Wine column for week of 10 March 2014

One of the joys of writing about wine is the chance to walk through a beautiful vineyard while talking with the person who grows the grapes, and then taste the wine with the winemaker.

A visit to Nyetimber in West Sussex in the United Kingdom was both a privilege and a revelation. It looks like a Walt Disney movie set designed to showcase the beauty of the English countryside.

Horses amble along bridle paths and deer frolic in vineyards. The sixteenth century estate is nestled between the majestic North and South Downs national parks.

An American businessman, Stuart Moss, set up Nyetimber, which means “newly-timbered house,” in 1986. The first vines were planted in 1988. Moss had the progressive idea of planting the grapes of Champagne – chardonnay, pinot noir and pinot meunier. In the United Kingdom the most commonly-planted grape for sparkling wine is a German hybrid, seyval blanc. It makes ordinary wine, though it has the advantage of ripening early.

Songwriter Andy Hill bought Nyetimber in 2001, using his royalties to expand the estate. Hill sold to Eric Heerema in 2006. Heerema, originally from the Netherlands, has lived in the UK since 1999. He plans to boost production to more than 500,000, the equivalent of a medium Champagne house like Jaquesson. The estate currently makes about 400,000 bottles. Nyetimber’s majesty reflects Heerema’s aesthetic tastes.

Viticulturist Pascal Marty, who has worked in France, Chile and Australia, said the current 150 hectares grow 65 per cent chardonnay, 30 per cent pinot nor with the rest pinot meunier. Nyetimber has eight properties and Marty believes they are perfect sites for these grapes, with excellent drainage and soil.

Marty employs young sheep from local farms to mow the grass. The sheep contribute fertilizer for the grapes, and their hooves aerate the soil.

Nyetimber’s headquarters is nestled at the end of a narrow road and one needs a GPS to guarantee finding it. But the journey is more than worth the effort.

Cherie Spriggs is the winemaker. She joined Nyetimber in 2007 after studying at the Wine Research Center in Canada and Adelaide University in Australia. Spriggs said the estate’s aim was to make sparkling wine to rival the best champagne. She has succeeded. Her wines are exquisite.

We began with the 2009 Classic Cuvee. Aromas of fresh lemon, brioche, melon and a hint of vanilla leapt from the glass. The bubbles from the base of the glass, known as the bead, are fine and wonderfully textured. The flavours balance superbly with zingy acid, and the finish lingers.

A feature of all Nyetimber sparklings is the amount of time the flavours stay in one’s mouth. Days later I can close my eyes and remember them. The cuvee is still a young wine yet it has sufficient balance and structure to age for many years to come.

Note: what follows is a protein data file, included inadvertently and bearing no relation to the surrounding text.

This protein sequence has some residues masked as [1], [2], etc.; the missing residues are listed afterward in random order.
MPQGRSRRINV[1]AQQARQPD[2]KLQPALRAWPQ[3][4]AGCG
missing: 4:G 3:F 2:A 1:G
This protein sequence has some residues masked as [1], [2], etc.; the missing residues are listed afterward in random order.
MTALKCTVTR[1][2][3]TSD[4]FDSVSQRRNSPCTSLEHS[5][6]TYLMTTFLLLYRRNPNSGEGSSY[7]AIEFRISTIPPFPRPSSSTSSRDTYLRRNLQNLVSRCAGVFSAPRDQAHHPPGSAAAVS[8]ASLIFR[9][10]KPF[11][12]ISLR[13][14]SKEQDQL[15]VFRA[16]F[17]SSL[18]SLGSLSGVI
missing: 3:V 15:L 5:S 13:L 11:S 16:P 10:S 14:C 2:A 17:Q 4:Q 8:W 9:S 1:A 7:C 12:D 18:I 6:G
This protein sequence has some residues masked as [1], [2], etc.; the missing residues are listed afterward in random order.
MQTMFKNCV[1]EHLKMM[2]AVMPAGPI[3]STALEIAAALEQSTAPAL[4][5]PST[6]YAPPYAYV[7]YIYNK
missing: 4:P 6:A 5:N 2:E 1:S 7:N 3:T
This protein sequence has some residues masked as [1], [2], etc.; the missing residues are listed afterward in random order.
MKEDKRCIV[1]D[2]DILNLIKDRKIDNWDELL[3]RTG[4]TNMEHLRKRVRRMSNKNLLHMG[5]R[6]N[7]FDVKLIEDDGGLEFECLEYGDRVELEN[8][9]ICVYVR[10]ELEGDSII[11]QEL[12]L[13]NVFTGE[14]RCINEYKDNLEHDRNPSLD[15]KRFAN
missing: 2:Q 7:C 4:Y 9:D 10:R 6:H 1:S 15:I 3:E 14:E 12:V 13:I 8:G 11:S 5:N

Spriggs described 2009 as one of the best vintages of the past decade. “I just needed to get out of the way to let the grapes do their thing.”

Next we tasted the 2007 Blanc de Blancs. Champagnes based on 100 per cent chardonnay can be something of a connoisseur’s wine. This is a magnificent sparkler, with the most wonderful mouth-feel.

The aromas are delicate, even shy. I had an image of a child smiling at me from behind its mother’s skirt, an idyllic mix of beauty and potential. What follows is an explosion of green apple flavours and lemon acidity along a backbone of minerality that integrates joyously. Spriggs described this blanc de blancs as “the essence of purity”. I think it is superb.

The 2009 Rosé is 45 per cent chardonnay and 53 per cent pinot noir with a touch of pinot meunier. The colour is fascinating – what Spriggs called a “vibrant antique rose with hints of copper”.

It smells like a big bed of strawberries and red currants bathing in the sun in a country garden, with a touch of quince paste. Add hints of cherry and cardomom and the soft texture from the bead and you are left with a sense of bliss. The feeling in the mouth exudes elegance and the flavours just roll on and on.

We finished with the non-vintage Demi-sec, which Spriggs designed as a sparkling to have with dessert. “It’s brilliant with wedding cake.” Nyetimber is the first English winery to make a demi-sec (which means semi dry). I loved the balance of sweetness and acidity that means the wine is not cloying despite the high level of residual sugar (44 grams per litre). This wine offers richness on the back palate and wonderfully earthy aromas with hints of honey and dried fruit.

Nyetimber have just released a single vineyard sparkling, the 2009 Tillington named after the village near Petworth in Sussex from which the grapes come. It is a blend of pinot noir and chardonnay. We did not taste this wine. Only 2,500 bottles will be released.

Spriggs said the decision to make Tillington came after she tasted the quality of the pinot noir grapes from the site. “We don’t make a blanc de noirs [a wine made from 100 per cent pinot noir]. I liked the idea of a pinot-dominant sparkler. The 21 per cent chardonnay adds lovely freshness, elegance and acidity,” she told a wine magazine earlier this year.

Our visit occurred on a sunny spring day. When wine and weather shine, life is simply wonderful.

Words: 871. Find a link here.

Photo of the Tillington vineyard suppled by Nyetimber with thanks.
Vineyard_Tilington_Nyetimber

Categories: Not home, wine

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